Guest post by Ryan Heathers of eProductivity

In January 2011, you may recall that we conducted a survey of eProductivity users. Over 400 respondents later, some very interesting data points emerged.

One trend that jumped out was the shift in user satisfaction with IBM Lotus Notes once users installed eProductivity...

User Satisfaction with IBM Lotus Notes Mail & Tasks compared to using eProductivity for Lotus Notes

If you click the graph above, you'll see the survey source data that this graph is based on. As you can see, we're not making this stuff up.  

So what conclusions might we draw from this?

Well, it's no secret that many people dislike the user experience of Lotus Notes. But that might not be telling the whole story here. There are legions of people who dislike (hate?) Microsoft Outlook as well, not to mention the many other enterprise software packages that people love to loathe.

I think one of the keys here is that eProductivity allows users to personalize and customize their IBM Lotus Notes experience. Without needing IT assistance, users can get Lotus Notes to work the way they want to work. In other words, this is another example of the "consumerization of the enterprise" that puts choice back in the end-users hands, engaging and empowering them. Prior to eProductivity, this wasn't possible for end-users of Lotus Notes.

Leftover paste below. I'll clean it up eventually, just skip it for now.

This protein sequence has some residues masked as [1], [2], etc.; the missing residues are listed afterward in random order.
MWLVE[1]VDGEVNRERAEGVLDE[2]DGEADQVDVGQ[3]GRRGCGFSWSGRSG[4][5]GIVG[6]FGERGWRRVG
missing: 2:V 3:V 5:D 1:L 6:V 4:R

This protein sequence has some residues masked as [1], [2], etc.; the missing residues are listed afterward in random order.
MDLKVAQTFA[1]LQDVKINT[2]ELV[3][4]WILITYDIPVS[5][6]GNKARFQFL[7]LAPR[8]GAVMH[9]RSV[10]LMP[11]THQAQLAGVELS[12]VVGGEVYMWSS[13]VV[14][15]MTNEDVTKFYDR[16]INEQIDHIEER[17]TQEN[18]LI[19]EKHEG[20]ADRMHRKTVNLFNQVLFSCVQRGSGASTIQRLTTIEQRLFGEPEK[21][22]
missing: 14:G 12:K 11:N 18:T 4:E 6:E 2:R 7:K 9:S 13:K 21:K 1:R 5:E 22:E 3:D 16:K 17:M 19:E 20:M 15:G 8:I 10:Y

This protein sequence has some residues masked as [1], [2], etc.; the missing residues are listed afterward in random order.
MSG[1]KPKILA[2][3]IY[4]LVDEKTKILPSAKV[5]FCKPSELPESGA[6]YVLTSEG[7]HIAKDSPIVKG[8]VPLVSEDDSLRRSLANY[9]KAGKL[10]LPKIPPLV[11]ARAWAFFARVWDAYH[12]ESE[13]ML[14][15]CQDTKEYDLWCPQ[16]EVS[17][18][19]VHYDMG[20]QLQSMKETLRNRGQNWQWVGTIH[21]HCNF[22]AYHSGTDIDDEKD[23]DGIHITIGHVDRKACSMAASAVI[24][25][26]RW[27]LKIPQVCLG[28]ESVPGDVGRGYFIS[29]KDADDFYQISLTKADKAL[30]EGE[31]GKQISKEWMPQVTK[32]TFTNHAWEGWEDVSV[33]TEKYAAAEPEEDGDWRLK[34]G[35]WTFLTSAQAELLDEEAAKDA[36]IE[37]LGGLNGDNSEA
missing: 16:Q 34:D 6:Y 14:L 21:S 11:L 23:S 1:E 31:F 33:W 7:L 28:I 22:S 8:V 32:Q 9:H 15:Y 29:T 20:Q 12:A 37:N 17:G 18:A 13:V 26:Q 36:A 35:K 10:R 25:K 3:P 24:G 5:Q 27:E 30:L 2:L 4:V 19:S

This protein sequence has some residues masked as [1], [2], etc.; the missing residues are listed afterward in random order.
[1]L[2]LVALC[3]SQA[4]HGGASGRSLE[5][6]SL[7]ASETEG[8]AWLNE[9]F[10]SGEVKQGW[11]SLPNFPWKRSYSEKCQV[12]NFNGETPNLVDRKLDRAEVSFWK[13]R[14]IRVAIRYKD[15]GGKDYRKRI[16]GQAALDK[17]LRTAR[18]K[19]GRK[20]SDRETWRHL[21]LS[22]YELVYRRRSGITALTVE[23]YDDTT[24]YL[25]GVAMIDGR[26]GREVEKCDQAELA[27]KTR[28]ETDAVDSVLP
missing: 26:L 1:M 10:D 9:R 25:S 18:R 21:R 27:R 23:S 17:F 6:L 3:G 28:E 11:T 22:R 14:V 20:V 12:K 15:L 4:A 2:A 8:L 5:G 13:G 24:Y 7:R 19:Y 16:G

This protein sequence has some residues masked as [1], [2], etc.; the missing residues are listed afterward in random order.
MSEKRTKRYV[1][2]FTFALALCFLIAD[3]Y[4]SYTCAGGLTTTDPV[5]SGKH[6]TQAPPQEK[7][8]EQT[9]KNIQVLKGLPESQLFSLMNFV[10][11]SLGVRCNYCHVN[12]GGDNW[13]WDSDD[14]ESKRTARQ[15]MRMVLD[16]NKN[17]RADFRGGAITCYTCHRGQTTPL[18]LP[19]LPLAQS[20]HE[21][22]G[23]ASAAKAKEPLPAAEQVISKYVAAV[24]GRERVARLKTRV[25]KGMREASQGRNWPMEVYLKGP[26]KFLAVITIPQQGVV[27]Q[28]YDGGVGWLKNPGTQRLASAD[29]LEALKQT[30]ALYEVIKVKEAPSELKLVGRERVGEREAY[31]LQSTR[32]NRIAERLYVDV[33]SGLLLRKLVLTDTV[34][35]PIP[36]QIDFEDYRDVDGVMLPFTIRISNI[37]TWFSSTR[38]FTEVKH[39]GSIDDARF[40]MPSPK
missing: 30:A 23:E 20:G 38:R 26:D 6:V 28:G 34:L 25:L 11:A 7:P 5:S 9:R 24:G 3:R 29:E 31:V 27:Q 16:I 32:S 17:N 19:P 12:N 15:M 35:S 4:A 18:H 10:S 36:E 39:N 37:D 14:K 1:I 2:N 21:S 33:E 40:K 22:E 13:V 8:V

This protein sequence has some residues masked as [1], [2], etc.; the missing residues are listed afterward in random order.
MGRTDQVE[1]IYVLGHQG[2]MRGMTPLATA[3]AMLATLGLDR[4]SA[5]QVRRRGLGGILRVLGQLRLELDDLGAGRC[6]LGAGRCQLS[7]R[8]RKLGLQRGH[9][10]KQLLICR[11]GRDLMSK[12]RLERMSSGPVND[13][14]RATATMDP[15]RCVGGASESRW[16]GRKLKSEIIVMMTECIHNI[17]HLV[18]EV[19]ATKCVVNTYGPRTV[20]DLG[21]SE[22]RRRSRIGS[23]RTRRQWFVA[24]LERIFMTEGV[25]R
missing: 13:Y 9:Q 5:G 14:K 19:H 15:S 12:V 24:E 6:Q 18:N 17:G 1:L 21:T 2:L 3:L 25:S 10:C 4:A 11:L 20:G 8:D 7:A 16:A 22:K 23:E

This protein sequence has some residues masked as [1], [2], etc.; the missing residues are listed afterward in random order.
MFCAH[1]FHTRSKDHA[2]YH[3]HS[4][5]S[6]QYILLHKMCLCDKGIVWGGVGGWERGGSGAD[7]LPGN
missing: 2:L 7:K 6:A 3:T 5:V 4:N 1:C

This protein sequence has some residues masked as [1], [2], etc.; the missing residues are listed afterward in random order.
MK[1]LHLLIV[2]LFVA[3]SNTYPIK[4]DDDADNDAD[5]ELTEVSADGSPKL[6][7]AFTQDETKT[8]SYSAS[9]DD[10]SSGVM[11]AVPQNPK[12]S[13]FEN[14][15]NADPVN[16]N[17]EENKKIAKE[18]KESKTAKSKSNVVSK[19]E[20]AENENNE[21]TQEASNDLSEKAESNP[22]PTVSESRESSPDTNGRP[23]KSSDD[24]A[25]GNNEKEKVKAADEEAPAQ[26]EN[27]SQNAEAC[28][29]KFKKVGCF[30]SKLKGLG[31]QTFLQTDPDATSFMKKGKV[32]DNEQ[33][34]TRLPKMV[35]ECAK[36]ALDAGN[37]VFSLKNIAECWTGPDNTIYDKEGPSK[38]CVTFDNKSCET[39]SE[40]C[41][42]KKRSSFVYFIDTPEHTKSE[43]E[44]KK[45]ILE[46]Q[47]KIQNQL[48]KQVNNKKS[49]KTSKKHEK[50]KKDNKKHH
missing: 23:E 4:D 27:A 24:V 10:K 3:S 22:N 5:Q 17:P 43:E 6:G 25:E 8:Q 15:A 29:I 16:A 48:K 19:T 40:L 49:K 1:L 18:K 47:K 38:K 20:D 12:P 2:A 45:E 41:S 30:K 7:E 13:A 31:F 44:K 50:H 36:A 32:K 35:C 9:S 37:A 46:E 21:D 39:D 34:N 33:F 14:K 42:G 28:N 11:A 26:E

Additionally, the world-class information management tools in eProductivity, powered by GTD, just flat out work. They deliver great results as evidenced by other results from the survey telling us about time savings, empty inboxes, and reduction of stress.

Now that we've launched eProductivity Stand-alone - which requires literally just a couple of clicks to install - and the free Essentials Edition, we expect this trend to continue. It's even more of a no-brainer for users to personalize their Lotus Notes with the right tools.

And, more choice in Lotus Notes users hands + using the right tools = greater satisfaction.

Hey, we might even seen sites like this one boom in popularity. IBM would welcome that, right?

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